In 15 days, petrol and diesel have become costlier by Rs 8-10 per litre. The oil marketing companies (OMCs) are on a roll increasing prices of petrol and diesel every day for over a fortnight.
In the latest move on Tuesday, the oil companies hiked the prices of petrol and diesel, for the 17th day in a row, by 20 paise and 55 paise respectively. On Monday, prices had been hiked by 33 paise and 58 paise per litre respectively.
The cumulative increase for petrol in the fortnight is Rs 8.5 per litre and diesel Rs 10 a litre. This is the biggest fortnight hike in petrol and diesel prices since April 2002 when the Atal Bihari Vajpayee government deregulated the oil fuel prices to bring them in tune with the international prices.
However, Indian consumers have never really benefited from the low prices of crude oil in international market as OMCs did not pass on the equitable benefit or the central government chose to bring in an increase in excise duty and the state governments hiked VAT rates.
RECORD FORTNIGHT HIKE
Some news reports have claimed that the previous highest increase in petrol and diesel prices remained in the range of Rs 4-5 per litre.
While the massive hike in fuel prices has made diesel costliest in Jaipur at Rs 79.95 (more than Delhi) and at many other places, petrol prices are yet to breach their record high rates.
On Tuesday, one litre diesel in Delhi cost Rs 79.40. The previous high for diesel was Rs 75.69 a litre in Delhi recorded on October 16, 2018.
Petrol is rallying towards its high mark of Rs 84 a litre in Delhi, recorded on October 4, 2018. On Tuesday, petrol sold at Rs 79.76 a litre in Delhi. Prices of both petrol and diesel differ in different states as they have varying rates of VAT and other levies.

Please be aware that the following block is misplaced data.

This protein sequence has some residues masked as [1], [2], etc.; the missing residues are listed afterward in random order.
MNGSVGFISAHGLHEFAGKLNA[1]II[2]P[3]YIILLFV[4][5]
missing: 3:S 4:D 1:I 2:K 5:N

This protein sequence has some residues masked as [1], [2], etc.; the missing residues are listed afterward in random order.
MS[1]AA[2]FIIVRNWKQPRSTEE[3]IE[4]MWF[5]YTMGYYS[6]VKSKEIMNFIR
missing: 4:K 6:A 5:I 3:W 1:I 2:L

It is worth mentioning that the gap between petrol and diesel price is the narrowest in Delhi at 36 paise. The narrow gap is a result of disproportionate hike in VAT on petrol and diesel in the national capital.
While VAT on petrol has been increased to 30 per cent from 27 per cent, the VAT on diesel which was marginally over 16 per cent has been increased to 30 per cent at the beginning of May.
At the time of previous high, pushed by international prices which were flying north primarily due to rising US-Iran tension, the government had slashed excise duty by Rs 1.50 on both petrol and diesel.
Additionally, the government had told the oil marketing companies to absorb another Rs 1 per litre to ease the burden on consumers.
Later, the government over-compensated that excise duty cut by raising it on petrol and diesel by Rs 2 in July 2019.
Again in March this year, with revenue crunch taking its toll on government expenditure, the Centre hiked excise duty on petrol and diesel by Rs 3 a litre.
In the follow-up revision, the government increased excise duty by Rs 10 per litre on petrol and Rs 13 on diesel both a record for hike in May.
As of Tuesday, nearly two-thirds of the petrol and diesel prices paid by consumers are taxes. In the case of petrol, the total tax is 64 per cent and for diesel, it is 63 per cent.
In absolute terms, tax amounts to over Rs 50 in the cost of one litre of petrol and nearly Rs 50 for each litre of diesel. In both cases, over 60 per cent of taxes go to the Centre as excise duty and rest to states as VAT.